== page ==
And so when people ask me what I'm most proud of this first year, I usually give them two responses.  I usually say, first, as a mother I am most proud that our two girls have made that adjustment and they've built a new life here and are happy and healthy, and as I say, as normal as they could possibly be under these circumstances.  I joke that I still recognize them.  (Laughter.)  So that's a good thing.

Then the other response is as First Lady.  And I tell people that at the top of the list of priorities that I've had over this year, it's been the time that I have spent highlighting the service of our incredible military families.

And that's what I want to talk about today with you.  I want to talk about what you do for America and also what America needs to do for all of you.
From day one, this has been a mission of mine, along with the Vice President's wife, Dr. Jill Biden -- my dear, dear friend and a Blue Star mom herself -- who has been a tireless advocate in support of our extraordinary National Guard and Reserve members and their families.  Jill and I have been working hard on this.  One of the first things that we wanted to do was to first listen and learn.

So with many of you we had a series of roundtable discussions -- thank you all -- with our military spouses.  We met with Deborah and Sandee and other wives of the Joint Chiefs to get their advice and guidance on how to develop our initiatives, and that was incredibly helpful.  We also met with the senior enlisted advisors' wives to discuss what's working in the ranks and what also could be improved.

     These conversations gave Jill and I just really critical guidance and insight for what would be our subsequent visits to bases and military communities around the country. 

And as I think back on all the incredible experiences of this past year -- and we have had many -- I've met the Queen, the Pope -- we've done a lot -- (laughter) -- I have to say that those visits to the military bases have been one of my greatest privileges as First Lady, truly.  Through these interactions that we've had, I've gained an even greater level of respect and gratitude for our troops and their amazing families.  It is a sight to see.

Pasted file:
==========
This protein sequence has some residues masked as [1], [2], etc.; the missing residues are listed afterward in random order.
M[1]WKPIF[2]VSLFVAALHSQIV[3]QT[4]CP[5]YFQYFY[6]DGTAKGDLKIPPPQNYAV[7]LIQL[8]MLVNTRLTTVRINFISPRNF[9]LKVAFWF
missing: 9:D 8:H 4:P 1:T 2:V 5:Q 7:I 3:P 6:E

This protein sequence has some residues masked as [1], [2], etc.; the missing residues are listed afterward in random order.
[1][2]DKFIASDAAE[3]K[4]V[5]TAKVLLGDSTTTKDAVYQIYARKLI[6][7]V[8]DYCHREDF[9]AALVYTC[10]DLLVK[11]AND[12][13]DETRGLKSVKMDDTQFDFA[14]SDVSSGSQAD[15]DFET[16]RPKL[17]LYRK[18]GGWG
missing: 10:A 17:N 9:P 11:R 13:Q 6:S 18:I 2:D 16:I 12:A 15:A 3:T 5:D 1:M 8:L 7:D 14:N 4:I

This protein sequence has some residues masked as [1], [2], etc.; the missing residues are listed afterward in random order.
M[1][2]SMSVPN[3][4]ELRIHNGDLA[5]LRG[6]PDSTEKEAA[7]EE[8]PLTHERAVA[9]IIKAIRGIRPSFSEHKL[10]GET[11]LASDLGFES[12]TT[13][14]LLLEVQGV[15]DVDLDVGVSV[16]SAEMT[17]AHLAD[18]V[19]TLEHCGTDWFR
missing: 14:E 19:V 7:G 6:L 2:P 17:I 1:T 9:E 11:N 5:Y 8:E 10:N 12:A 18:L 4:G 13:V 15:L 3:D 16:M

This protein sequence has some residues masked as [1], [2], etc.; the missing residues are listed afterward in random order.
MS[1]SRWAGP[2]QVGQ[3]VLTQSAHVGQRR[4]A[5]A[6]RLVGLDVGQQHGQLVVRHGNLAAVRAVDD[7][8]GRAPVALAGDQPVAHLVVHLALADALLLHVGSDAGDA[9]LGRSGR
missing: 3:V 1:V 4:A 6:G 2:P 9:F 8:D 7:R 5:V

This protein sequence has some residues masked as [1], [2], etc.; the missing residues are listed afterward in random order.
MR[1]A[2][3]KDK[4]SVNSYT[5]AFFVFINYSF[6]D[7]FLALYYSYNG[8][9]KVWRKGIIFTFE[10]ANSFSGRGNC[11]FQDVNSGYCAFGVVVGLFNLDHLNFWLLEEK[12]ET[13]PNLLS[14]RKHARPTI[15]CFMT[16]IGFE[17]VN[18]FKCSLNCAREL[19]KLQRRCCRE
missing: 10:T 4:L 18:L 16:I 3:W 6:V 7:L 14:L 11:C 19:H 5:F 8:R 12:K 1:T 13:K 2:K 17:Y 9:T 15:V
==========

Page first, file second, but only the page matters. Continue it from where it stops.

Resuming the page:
I remember visiting the soldiers and their families at Fort Bragg, one of my first visits with Charlene Austin -- and we were just talking about that.  She hosted me for my first visits.  And there I saw firsthand the toll that these wars have taken on these soldiers who have carried so much of the burden of the wars in Iraq and Afghanistan.

     I will never forget the families that the President and I met at Fort Hood after suffering such a horrible tragedy.  They showed us incredible strength -- the strength that binds Army families together.  I remember the sailors and their families at Norfolk, and what a thrill it was for me to share their excitement as we welcomed home the crew of the aircraft carrier, the USS Eisenhower, and the hospital ship Comfort.  They were coming back from treating patients and delivering health care and humanitarian assistance across the Americas, including Haiti. 

And as we all know, only after a few short months at home, the Comfort is back in Haiti, along with many other branches of our military, delivering aid with their civilian counterparts, helping the Haitian people, and all the while showing the very best of America and making us all so proud.

     I remember visiting the airmen and women and their families at Eglin Air Force Base where some of the pilots and crew had just returned from Iraq; it was their sixth deployment in as many years. 

I think of the Coast Guardsmen and women who will serve aboard the new cutter that I am proud to sponsor, the Stratton, which honors Commander Dorothy Stratton, who led the SPARS during World War II.  (Applause.) 

     And I can never forget our Marines, who are a part of our daily lives at the White House in a very special way.  And we see them display the same professionalism in our home every single day that defines their service around the world.  They are a joy to have in our lives.

     And then we can never forget our wounded warriors -- the inspirational men and women that the President and I have welcomed to the White House and those we have met all around the country. 

Unfortunately for too many of them, the battle continues even after they come home.  They are the servicemen that I met at a VA hospital in the Bronx, working so hard to get back on their feet, and in some cases to get back to their units.  That's all they cared about. 

They're the patriots like the young Navy SEAL who joined us at the Joint Chiefs dinner last week at the White House.  This young man attended the dinner with his little sister.  I got to sit next to them.  She was a nurse who moved to Washington to care for her brother -- left her career behind.  And he explained to me how he stepped on an IED in Afghanistan and lost both of his legs.  Then just four months later he finished a half-marathon.  The courage -- yes -- (applause) -- the courage and the optimism of both he and his sister was breathtaking.  Their continued love of life and of country was something to behold.